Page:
Why do you write?

As a boy, I ran around my backyard going on all sorts of adventures with my imaginary friend. When it got dark out, I came inside and spilled my legos across the living room carpet. I played out small stories with the little figurines before me. When it was bedtime, a night rarely passed when my parents did not read to me. My favorite children's books include The Sissy Duckling by Harvey Fierstein, My Mother is Mine by Marion Dane, and Pingo by Brandon Mull.

In the third grade, I picked up Into the Land of the Unicorns by Bruce Coville, and have had a love of reading ever since. Fablehaven by Brandon Mull, The Gates by John Connolly, and then, a litte later, Dune by Frank Herbert were my favorites.

I wrote the occasional short story, but it was my sophomore year of college when I wrote a full length novel that I fell in love with the craft, and knew I wanted to keep writing stories. I am abundantly grateful that, years later, I still am writing.

Welcome to my website!

You never really answered the question: why do you write?

Why do I write? Because I love stories. They illuminate the world and spark the mind. They speak to the heart like nothing else. They have tremendous potential to fill the world with goodness. I think of my own childhood favorite books and the way they've had huge impact on my pursuit of meaning and happiness.

Given all of that: of course I want to create stories. How could I not want to share this good and beauty with others?

How long have you been writing?

In the sixth grade, a friend and I wrote a series of short stories about Chip the Cookie and his rivalry with the muffins across town. I started a book in eighth grade which earned the notable distinction that my mother liked the first page. It was the tail end of Sophomore year that I wrote a full length fantasy novel, and have been writing consistently ever since.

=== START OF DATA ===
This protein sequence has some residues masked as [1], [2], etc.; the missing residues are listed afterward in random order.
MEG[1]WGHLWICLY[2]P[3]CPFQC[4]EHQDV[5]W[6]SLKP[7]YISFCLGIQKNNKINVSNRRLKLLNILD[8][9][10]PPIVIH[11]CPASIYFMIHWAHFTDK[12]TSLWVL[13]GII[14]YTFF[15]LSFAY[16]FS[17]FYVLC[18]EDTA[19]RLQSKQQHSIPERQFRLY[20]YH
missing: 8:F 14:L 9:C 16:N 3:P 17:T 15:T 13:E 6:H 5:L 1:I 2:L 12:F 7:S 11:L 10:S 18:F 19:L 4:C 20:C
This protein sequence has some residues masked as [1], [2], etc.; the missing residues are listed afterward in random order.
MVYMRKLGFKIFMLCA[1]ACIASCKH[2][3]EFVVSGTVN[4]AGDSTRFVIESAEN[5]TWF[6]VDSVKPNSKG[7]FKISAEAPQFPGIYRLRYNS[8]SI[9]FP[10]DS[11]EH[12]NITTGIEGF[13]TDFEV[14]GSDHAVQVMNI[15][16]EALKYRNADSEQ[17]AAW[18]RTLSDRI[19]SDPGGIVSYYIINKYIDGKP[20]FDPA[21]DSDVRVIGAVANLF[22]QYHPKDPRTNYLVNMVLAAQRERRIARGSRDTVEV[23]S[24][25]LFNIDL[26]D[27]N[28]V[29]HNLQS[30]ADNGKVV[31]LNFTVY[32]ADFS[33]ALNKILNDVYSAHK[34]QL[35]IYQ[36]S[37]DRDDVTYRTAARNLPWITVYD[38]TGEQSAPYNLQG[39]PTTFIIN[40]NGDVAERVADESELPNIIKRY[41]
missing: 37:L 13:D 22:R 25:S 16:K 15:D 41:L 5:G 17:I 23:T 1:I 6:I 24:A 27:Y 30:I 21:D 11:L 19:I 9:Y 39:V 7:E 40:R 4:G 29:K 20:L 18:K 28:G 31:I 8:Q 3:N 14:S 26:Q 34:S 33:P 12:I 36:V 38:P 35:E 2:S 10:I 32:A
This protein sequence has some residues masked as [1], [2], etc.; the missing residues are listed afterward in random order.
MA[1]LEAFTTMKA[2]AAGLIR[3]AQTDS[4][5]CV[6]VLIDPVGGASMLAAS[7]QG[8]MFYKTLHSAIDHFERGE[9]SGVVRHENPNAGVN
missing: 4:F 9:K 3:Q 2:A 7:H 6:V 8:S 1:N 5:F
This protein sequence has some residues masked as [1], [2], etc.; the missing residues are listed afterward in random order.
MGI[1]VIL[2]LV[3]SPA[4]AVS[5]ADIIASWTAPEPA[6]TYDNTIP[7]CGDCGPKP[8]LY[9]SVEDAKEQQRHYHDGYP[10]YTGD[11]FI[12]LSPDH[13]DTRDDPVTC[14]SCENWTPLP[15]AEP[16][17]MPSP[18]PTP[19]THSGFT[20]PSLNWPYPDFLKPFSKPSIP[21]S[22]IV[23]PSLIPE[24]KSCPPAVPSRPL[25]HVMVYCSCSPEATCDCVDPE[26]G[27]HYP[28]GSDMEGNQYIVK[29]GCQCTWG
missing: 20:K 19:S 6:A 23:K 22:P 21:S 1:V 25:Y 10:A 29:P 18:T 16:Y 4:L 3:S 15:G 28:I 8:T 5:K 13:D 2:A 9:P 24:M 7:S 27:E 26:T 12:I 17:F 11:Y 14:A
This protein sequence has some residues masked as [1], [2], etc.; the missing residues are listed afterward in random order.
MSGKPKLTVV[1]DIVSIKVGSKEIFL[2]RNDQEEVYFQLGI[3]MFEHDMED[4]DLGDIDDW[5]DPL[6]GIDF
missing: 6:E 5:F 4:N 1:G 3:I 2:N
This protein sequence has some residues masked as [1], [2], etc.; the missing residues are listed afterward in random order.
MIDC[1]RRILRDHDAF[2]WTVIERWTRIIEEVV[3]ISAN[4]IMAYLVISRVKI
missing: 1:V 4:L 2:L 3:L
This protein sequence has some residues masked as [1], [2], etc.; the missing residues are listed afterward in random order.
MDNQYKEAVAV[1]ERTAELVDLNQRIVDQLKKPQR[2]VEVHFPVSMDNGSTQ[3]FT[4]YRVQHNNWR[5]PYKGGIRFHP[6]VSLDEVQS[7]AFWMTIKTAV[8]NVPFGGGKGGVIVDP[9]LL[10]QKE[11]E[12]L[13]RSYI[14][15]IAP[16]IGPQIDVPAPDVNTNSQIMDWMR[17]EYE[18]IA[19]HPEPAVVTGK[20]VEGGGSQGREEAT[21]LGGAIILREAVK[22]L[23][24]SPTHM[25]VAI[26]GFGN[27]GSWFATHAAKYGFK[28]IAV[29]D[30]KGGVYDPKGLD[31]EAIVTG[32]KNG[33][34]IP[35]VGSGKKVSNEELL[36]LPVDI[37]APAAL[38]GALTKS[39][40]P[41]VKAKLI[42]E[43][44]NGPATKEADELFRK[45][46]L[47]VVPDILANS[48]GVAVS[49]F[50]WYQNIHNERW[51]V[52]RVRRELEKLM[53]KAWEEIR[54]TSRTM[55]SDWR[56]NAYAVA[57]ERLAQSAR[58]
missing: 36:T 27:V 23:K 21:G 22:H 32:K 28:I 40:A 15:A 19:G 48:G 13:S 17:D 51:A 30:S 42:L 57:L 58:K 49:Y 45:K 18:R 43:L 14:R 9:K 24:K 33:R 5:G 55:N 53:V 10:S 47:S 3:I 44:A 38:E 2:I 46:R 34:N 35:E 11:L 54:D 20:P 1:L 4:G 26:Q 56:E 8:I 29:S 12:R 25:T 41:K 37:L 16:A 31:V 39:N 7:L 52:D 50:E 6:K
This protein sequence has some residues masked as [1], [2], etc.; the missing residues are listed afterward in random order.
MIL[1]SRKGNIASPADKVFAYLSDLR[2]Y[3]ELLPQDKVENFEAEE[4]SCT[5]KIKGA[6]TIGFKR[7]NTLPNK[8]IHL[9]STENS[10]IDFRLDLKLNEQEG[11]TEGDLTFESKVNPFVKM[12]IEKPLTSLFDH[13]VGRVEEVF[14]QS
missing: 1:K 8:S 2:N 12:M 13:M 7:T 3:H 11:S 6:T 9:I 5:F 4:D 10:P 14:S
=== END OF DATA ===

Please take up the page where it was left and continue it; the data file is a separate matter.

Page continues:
What do you suggest to beginning writers who want to learn?

Write. Don't worry about making anything good -- the mere fact of sitting down and creating a story is worth celebrating. With time, they will improve. There will be dull and boring moments, yes, but be consistent and the fruit will come.

But how do you become a good writer?

Unfortunately, there are no shortcuts. Create a habit of writing, and the skill will come. It took me a long time (years!) to get a basic competency with storytelling, and there's still much room to grow! It is a lifelong habit to foster.

However, there's an idea of 'the gap," linked here, that has reassured me countless times. I hope you find value in it.

Questions? Comments? I will do my best to answer emails sent to Joseph.Paul.Bernstein@gmail.com.